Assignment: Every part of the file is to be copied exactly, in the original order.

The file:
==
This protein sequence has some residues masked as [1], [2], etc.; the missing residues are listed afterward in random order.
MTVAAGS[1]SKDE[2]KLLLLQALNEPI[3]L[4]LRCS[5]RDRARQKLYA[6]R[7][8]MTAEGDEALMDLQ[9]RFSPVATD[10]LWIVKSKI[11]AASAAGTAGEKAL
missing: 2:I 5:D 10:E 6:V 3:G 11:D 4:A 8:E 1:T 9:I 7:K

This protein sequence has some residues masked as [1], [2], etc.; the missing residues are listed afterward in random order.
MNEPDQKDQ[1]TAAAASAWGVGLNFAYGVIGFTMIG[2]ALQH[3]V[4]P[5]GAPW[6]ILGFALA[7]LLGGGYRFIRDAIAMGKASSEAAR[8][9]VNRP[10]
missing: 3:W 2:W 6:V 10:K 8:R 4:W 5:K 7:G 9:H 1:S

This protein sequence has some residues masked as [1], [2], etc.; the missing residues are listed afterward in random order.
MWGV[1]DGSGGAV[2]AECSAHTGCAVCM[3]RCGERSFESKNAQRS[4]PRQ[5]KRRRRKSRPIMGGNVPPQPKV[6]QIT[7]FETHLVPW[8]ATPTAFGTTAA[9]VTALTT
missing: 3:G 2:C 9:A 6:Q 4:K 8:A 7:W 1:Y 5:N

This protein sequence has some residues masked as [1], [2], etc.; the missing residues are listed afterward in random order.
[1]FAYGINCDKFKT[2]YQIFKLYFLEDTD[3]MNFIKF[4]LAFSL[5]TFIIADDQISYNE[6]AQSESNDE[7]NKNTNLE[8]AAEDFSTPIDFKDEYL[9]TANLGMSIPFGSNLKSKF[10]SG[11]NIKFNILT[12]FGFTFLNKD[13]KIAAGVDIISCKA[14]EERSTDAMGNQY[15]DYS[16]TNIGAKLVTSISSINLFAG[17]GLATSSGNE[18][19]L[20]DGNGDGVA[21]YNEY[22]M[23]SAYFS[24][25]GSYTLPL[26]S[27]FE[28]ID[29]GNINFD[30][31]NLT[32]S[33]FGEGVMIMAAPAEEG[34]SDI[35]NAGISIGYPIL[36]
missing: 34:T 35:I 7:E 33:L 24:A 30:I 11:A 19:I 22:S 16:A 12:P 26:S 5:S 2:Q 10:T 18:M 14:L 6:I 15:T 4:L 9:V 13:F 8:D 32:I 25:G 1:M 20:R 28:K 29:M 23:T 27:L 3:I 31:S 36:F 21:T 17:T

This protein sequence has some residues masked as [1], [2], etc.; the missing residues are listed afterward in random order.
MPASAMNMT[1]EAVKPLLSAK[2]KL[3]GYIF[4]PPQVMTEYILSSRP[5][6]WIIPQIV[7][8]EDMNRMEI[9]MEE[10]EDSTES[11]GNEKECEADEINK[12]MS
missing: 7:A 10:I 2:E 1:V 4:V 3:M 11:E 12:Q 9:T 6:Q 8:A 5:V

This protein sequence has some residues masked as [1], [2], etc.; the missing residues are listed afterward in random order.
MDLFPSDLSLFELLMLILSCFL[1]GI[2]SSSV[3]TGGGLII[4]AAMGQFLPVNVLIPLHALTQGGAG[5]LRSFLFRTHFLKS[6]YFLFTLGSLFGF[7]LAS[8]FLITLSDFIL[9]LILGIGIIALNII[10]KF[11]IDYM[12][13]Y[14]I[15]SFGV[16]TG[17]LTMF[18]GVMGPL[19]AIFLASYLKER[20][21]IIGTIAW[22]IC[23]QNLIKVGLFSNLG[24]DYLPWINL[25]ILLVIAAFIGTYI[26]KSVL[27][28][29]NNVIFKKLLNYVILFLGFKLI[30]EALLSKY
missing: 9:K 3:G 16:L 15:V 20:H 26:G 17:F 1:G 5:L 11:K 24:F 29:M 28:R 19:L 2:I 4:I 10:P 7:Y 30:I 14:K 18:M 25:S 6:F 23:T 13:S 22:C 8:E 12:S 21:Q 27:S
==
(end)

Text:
This protein sequence has some residues masked as [1], [2], etc.; the missing residues are listed afterward in random order.
MTVAAGS[1]SKDE[2]KLLLLQALNEPI[3]L[4]LRCS[5]RDRARQKLYA[6]R[7][8]MTAEGDEALMDLQ[9]RFSPVATD[10]LWIVKSKI[11]AASAAGTAGEKAL
missing: 2:I 5:D 10:E 6:V 3:G 11:D 4:A 8:E 1:T 9:I 7:K

This protein sequence has some residues masked as [1], [2], etc.; the missing residues are listed afterward in random order.
MNEPDQKDQ[1]TAAAASAWGVGLNFAYGVIGFTMIG[2]ALQH[3]V[4]P[5]GAPW[6]ILGFALA[7]LLGGGYRFIRDAIAMGKASSEAAR[8][9]VNRP[10]
missing: 3:W 2:W 6:V 10:K 8:R 4:W 5:K 7:G 9:H 1:S

This protein sequence has some residues masked as [1], [2], etc.; the missing residues are listed afterward in random order.
MWGV[1]DGSGGAV[2]AECSAHTGCAVCM[3]RCGERSFESKNAQRS[4]PRQ[5]KRRRRKSRPIMGGNVPPQPKV[6]QIT[7]FETHLVPW[8]ATPTAFGTTAA[9]VTALTT
missing: 3:G 2:C 9:A 6:Q 4:K 8:A 7:W 1:Y 5:N

This protein sequence has some residues masked as [1], [2], etc.; the missing residues are listed afterward in random order.
[1]FAYGINCDKFKT[2]YQIFKLYFLEDTD[3]MNFIKF[4]LAFSL[5]TFIIADDQISYNE[6]AQSESNDE[7]NKNTNLE[8]AAEDFSTPIDFKDEYL[9]TANLGMSIPFGSNLKSKF[10]SG[11]NIKFNILT[12]FGFTFLNKD[13]KIAAGVDIISCKA[14]EERSTDAMGNQY[15]DYS[16]TNIGAKLVTSISSINLFAG[17]GLATSSGNE[18][19]L[20]DGNGDGVA[21]YNEY[22]M[23]SAYFS[24][25]GSYTLPL[26]S[27]FE[28]ID[29]GNINFD[30][31]NLT[32]S[33]FGEGVMIMAAPAEEG[34]SDI[35]NAGISIGYPIL[36]
missing: 34:T 35:I 7:E 33:L 24:A 30:I 11:A 19:I 22:S 16:A 12:P 26:S 5:S 2:Q 10:T 18:M 14:L 6:I 15:T 4:L 9:V 13:F 8:D 32:I 25:G 1:M 20:R 28:K 29:M 23:T 27:L 3:I 31:S 36:F 21:T 17:T

This protein sequence has some residues masked as [1], [2], etc.; the missing residues are listed afterward in random order.
MPASAMNMT[1]EAVKPLLSAK[2]KL[3]GYIF[4]PPQVMTEYILSSRP[5][6]WIIPQIV[7][8]EDMNRMEI[9]MEE[10]EDSTES[11]GNEKECEADEINK[12]MS
missing: 7:A 10:I 2:E 1:V 4:V 3:M 11:E 12:Q 9:T 6:Q 8:A 5:V

This protein sequence has some residues masked as [1], [2], etc.; the missing residues are listed afterward in random order.
MDLFPSDLSLFELLMLILSCFL[1]GI[2]SSSV[3]TGGGLII[4]AAMGQFLPVNVLIPLHALTQGGAG[5]LRSFLFRTHFLKS[6]YFLFTLGSLFGF[7]LAS[8]FLITLSDFIL[9]LILGIGIIALNII[10]KF[11]IDYM[12][13]Y[14]I[15]SFGV[16]TG[17]LTMF[18]GVMGPL[19]AIFLASYLKER[20][21]IIGTIAW[22]IC[23]QNLIKVGLFSNLG[24]DYLPWINL[25]ILLVIAAFIGTYI[26]KSVL[27][28][29]NNVIFKKLLNYVILFLGFKLI[30]EALLSKY
missing: 9:K 3:G 16:L 15:V 20:H 26:G 17:F 1:G 5:L 11:K 24:F 29:M 28:R 19:L 2:I 4:I 10:P 7:Y 30:I 14:K 18:M 25:S 6:F 23:T 13:S 22:C 8:E 12:S 21:Q 27:S